Water management at Kirk Mill

Kirk Mill was the perfect site for a water powered mill. Early documents refer to the ‘Water Corn mill‘, which will have relied on the abundant supply of water offered by the Kirk Mill site to run its small wheel. A big catchment area stretching across Saddle Hey and Parlick and comprising of many springs, feeds the two main streams that feed Kirk Mill’s pond. Chipping Brook runs down Saunder Raike and Peacock Brook (now Dobson’s Brook) runs alongside Austin House, Chipping Brook having a huge catchment fed by springs and the vast peat reservoir on the fells.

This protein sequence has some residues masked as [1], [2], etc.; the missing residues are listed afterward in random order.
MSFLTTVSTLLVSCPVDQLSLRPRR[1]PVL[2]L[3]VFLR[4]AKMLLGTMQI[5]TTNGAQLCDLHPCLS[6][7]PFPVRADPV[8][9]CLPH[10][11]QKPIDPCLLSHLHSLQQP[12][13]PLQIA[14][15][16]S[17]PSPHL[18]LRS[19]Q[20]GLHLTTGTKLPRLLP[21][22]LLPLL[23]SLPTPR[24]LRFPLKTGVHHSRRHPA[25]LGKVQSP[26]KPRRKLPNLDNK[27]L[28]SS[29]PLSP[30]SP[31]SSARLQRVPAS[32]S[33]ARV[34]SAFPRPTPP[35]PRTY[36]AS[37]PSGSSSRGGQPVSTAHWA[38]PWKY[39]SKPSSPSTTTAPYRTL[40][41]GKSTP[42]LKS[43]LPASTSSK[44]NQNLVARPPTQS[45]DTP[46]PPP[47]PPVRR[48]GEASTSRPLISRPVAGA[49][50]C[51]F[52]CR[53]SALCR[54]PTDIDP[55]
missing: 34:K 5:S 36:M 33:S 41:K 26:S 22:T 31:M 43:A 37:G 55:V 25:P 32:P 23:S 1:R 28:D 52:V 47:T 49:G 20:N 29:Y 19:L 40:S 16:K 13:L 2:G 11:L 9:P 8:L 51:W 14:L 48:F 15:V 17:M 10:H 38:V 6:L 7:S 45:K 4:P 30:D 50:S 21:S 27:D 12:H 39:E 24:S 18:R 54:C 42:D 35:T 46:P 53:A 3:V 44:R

These streams are clearly marked on the first map of the area, made in 1608. A long footrace meanders through the land and runs out below the mill opposite Grove House.

However, with the erection of the cotton spinning mill in 1785, a bigger, 32 foot wheel was built, requiring a bigger supply of water. In order to ensure this supply of water, the owners, Stirrup, Salisbury, Barrow, Carr and Shakeshaft agreed with the owners of Austin House (do we have names?) to dig up their orchard across the road from the house, and expand what was then a small mill pond. This was when the mill pond, as we know it today, was built.

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